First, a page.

Ambling around Asheville, you’ll find plenty of artistic beauty along the city streets. From a steel pergola adorning Pack Square to carefully crafted downtown fountains and fixtures to sculptures that greet visitors at the art museum, there are many displays of public art around the city. However, Jared Wheatley, a dual citizen of the Cherokee Nation and the U.S., noted that up until 2022, there was no public indigenous art in Asheville. Wheatley’s realization led to the inception of the Indigenous Walls Project, an ongoing project that supports Native American representation in public places, primarily through murals.
In April 2022, Wheatley painted the first display at 217 Coxe Avenue; along the building, simple black-and-white calligraphy shares the words Cherokee Nation in Cherokee syllabary. “My business partner and friend David Moritz said, ‘Do it yourself. Go out there and paint what you know.’ That’s when I put Cherokee Nation up on the wall,” remarked the artist. The project’s first true mural followed—a fist of solidarity painted and designed by Wheatley, his two children, Nex and Ezekiel, as well as his mother, Brenda. Their multigenerational teamwork kickstarted an interest in the intertribal project, inspiring other indigenous artists to join. “When we started the project…there was no public representation of native art. And now, we’ve brought more than 15,000 square feet of native public art to Asheville.”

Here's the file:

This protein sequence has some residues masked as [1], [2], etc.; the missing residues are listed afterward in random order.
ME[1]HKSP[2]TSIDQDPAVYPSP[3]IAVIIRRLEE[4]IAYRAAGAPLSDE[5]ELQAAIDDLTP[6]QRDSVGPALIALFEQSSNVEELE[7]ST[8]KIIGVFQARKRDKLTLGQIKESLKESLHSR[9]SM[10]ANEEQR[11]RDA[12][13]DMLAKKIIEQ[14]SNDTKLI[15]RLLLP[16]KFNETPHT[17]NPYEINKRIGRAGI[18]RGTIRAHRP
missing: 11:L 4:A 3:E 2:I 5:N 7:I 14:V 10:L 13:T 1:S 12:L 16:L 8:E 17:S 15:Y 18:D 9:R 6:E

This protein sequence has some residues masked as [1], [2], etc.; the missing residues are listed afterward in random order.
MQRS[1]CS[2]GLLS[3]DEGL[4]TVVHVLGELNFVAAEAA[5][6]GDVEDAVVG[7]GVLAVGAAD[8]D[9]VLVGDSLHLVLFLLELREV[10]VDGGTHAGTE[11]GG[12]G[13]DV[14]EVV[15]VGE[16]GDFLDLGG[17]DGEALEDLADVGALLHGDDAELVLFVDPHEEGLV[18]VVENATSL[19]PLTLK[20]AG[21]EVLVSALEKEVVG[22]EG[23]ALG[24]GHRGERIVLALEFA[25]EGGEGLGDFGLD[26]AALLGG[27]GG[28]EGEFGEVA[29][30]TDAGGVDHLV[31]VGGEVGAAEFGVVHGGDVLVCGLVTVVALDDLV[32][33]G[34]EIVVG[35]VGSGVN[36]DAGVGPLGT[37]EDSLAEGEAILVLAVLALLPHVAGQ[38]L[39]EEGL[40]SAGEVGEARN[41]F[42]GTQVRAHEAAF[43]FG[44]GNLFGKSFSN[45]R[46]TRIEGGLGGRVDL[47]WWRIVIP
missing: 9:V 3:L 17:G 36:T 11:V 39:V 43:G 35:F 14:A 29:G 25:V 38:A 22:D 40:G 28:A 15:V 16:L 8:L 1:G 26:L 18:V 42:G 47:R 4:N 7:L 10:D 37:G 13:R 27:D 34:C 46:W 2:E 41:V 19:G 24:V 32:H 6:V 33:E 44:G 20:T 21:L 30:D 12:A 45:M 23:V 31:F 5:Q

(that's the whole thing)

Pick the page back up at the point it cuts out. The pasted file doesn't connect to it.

One year after that first mural, Wheatley reflects on the change and progress. “We’re seeing not just individuals, but businesses and the community get behind our indigenous community in a way that nobody has seen happen in Asheville since the 80s,” Wheatley explains. Besides the additional art downtown, the project has hosted several events since its inception, and are planning for more. The Indigenous Market showcasing intertribal makers is scheduled monthly through 2023, and The Hop Ice Cream has also partnered with the project, planning to create a new custom collaborative flavor each season this year. Moving forward, Wheatley’s shooting for an Urban Native Center in Asheville, “where we can have a permanent safe space for studying indigenous ways of being, honoring our indigenous ways of being, having ceremony, and just being represented in an honorable way.”
For more information on the Indigenous Walls Project, visit indigenouswallsproject.com